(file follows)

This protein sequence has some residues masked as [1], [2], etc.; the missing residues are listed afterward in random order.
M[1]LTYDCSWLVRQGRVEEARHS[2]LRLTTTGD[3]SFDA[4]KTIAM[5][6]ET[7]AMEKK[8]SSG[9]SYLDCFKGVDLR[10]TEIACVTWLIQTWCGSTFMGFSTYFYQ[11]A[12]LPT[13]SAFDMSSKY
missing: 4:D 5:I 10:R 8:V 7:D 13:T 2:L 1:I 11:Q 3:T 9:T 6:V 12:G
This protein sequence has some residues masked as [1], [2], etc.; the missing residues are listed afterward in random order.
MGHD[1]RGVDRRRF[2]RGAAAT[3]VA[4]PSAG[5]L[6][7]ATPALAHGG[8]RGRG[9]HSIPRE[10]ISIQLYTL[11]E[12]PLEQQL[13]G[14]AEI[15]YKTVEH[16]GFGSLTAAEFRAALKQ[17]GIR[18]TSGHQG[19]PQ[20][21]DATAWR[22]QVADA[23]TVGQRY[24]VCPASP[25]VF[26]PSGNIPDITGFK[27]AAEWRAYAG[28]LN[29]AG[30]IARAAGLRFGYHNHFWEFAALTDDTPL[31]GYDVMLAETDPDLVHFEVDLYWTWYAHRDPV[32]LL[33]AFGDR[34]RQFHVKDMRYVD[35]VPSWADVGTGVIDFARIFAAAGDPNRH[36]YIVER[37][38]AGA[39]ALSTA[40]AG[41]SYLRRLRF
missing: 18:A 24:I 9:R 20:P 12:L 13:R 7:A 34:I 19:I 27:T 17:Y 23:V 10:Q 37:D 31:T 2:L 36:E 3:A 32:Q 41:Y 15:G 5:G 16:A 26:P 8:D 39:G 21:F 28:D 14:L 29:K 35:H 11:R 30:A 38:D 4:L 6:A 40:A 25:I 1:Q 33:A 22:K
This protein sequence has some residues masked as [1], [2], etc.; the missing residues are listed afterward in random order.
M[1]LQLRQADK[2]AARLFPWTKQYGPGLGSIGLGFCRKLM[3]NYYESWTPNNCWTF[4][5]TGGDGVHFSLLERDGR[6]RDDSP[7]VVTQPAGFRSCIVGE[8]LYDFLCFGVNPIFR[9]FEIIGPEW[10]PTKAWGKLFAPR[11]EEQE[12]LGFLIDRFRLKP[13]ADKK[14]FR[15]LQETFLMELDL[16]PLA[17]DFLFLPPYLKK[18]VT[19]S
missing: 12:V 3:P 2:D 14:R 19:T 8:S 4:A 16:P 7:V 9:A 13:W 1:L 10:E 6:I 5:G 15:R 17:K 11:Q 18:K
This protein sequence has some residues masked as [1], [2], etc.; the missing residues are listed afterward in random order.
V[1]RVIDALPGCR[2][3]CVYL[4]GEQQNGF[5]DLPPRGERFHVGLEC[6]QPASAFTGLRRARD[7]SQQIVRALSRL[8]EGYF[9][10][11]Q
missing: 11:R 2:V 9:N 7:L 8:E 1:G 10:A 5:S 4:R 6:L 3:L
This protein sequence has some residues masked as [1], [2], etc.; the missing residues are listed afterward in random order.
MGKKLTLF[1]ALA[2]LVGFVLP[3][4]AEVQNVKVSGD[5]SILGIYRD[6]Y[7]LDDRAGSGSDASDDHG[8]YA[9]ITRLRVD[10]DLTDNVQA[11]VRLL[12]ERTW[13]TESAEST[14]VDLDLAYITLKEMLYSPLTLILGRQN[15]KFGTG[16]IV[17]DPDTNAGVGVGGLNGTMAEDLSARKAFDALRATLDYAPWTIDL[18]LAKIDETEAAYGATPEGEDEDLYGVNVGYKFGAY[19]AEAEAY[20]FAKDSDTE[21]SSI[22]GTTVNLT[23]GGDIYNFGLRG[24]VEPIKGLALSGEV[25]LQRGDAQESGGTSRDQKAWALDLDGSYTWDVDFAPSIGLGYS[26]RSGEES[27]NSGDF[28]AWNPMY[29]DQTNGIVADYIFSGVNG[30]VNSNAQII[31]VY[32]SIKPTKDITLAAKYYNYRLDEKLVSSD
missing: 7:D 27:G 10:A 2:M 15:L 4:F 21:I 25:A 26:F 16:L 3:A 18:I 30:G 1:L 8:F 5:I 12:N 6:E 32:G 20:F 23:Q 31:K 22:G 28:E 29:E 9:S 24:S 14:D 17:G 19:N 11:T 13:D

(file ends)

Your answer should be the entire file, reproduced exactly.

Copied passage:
This protein sequence has some residues masked as [1], [2], etc.; the missing residues are listed afterward in random order.
M[1]LTYDCSWLVRQGRVEEARHS[2]LRLTTTGD[3]SFDA[4]KTIAM[5][6]ET[7]AMEKK[8]SSG[9]SYLDCFKGVDLR[10]TEIACVTWLIQTWCGSTFMGFSTYFYQ[11]A[12]LPT[13]SAFDMSSKY
missing: 4:D 5:I 10:R 8:V 7:D 13:T 2:L 1:I 11:Q 3:T 9:T 6:V 12:G
This protein sequence has some residues masked as [1], [2], etc.; the missing residues are listed afterward in random order.
MGHD[1]RGVDRRRF[2]RGAAAT[3]VA[4]PSAG[5]L[6][7]ATPALAHGG[8]RGRG[9]HSIPRE[10]ISIQLYTL[11]E[12]PLEQQL[13]G[14]AEI[15]YKTVEH[16]GFGSLTAAEFRAALKQ[17]GIR[18]TSGHQG[19]PQ[20][21]DATAWR[22]QVADA[23]TVGQRY[24]VCPASP[25]VF[26]PSGNIPDITGFK[27]AAEWRAYAG[28]LN[29]AG[30]IARAAGLRFGYHNHFWEFAALTDDTPL[31]GYDVMLAETDPDLVHFEVDLYWTWYAHRDPV[32]LL[33]AFGDR[34]RQFHVKDMRYVD[35]VPSWADVGTGVIDFARIFAAAGDPNRH[36]YIVER[37][38]AGA[39]ALSTA[40]AG[41]SYLRRLRF
missing: 18:A 24:I 9:R 20:P 12:L 13:R 7:A 34:I 19:I 27:T 17:Y 23:V 10:Q 37:D 31:T 2:L 36:E 3:A 32:Q 41:Y 15:G 5:G 16:A 26:P 8:D 39:G 21:F 28:D 14:L 29:K 35:H 11:R 30:A 38:D 4:L 6:A 40:A 25:I 1:Q 33:A 22:K
This protein sequence has some residues masked as [1], [2], etc.; the missing residues are listed afterward in random order.
M[1]LQLRQADK[2]AARLFPWTKQYGPGLGSIGLGFCRKLM[3]NYYESWTPNNCWTF[4][5]TGGDGVHFSLLERDGR[6]RDDSP[7]VVTQPAGFRSCIVGE[8]LYDFLCFGVNPIFR[9]FEIIGPEW[10]PTKAWGKLFAPR[11]EEQE[12]LGFLIDRFRLKP[13]ADKK[14]FR[15]LQETFLMELDL[16]PLA[17]DFLFLPPYLKK[18]VT[19]S
missing: 12:V 3:P 2:D 14:R 19:T 8:S 4:A 16:P 7:V 9:A 13:W 1:L 10:E 6:I 5:G 15:R 17:K 11:Q 18:K
This protein sequence has some residues masked as [1], [2], etc.; the missing residues are listed afterward in random order.
V[1]RVIDALPGCR[2][3]CVYL[4]GEQQNGF[5]DLPPRGERFHVGLEC[6]QPASAFTGLRRARD[7]SQQIVRALSRL[8]EGYF[9][10][11]Q
missing: 11:R 2:V 9:N 7:L 8:E 1:G 10:A 5:S 4:R 6:L 3:L
This protein sequence has some residues masked as [1], [2], etc.; the missing residues are listed afterward in random order.
MGKKLTLF[1]ALA[2]LVGFVLP[3][4]AEVQNVKVSGD[5]SILGIYRD[6]Y[7]LDDRAGSGSDASDDHG[8]YA[9]ITRLRVD[10]DLTDNVQA[11]VRLL[12]ERTW[13]TESAEST[14]VDLDLAYITLKEMLYSPLTLILGRQN[15]KFGTG[16]IV[17]DPDTNAGVGVGGLNGTMAEDLSARKAFDALRATLDYAPWTIDL[18]LAKIDETEAAYGATPEGEDEDLYGVNVGYKFGAY[19]AEAEAY[20]FAKDSDTE[21]SSI[22]GTTVNLT[23]GGDIYNFGLRG[24]VEPIKGLALSGEV[25]LQRGDAQESGGTSRDQKAWALDLDGSYTWDVDFAPSIGLGYS[26]RSGEES[27]NSGDF[28]AWNPMY[29]DQTNGIVADYIFSGVNG[30]VNSNAQII[31]VY[32]SIKPTKDITLAAKYYNYRLDEKLVSSD
missing: 7:D 27:G 10:A 2:M 15:L 4:F 21:I 25:A 26:F 16:L 3:A 18:I 30:G 1:L 8:F 5:I 12:N 6:E 32:G 20:F 23:Q 31:K 22:G 28:E 29:E 9:S 24:S 14:D 17:G 19:N 11:T 13:D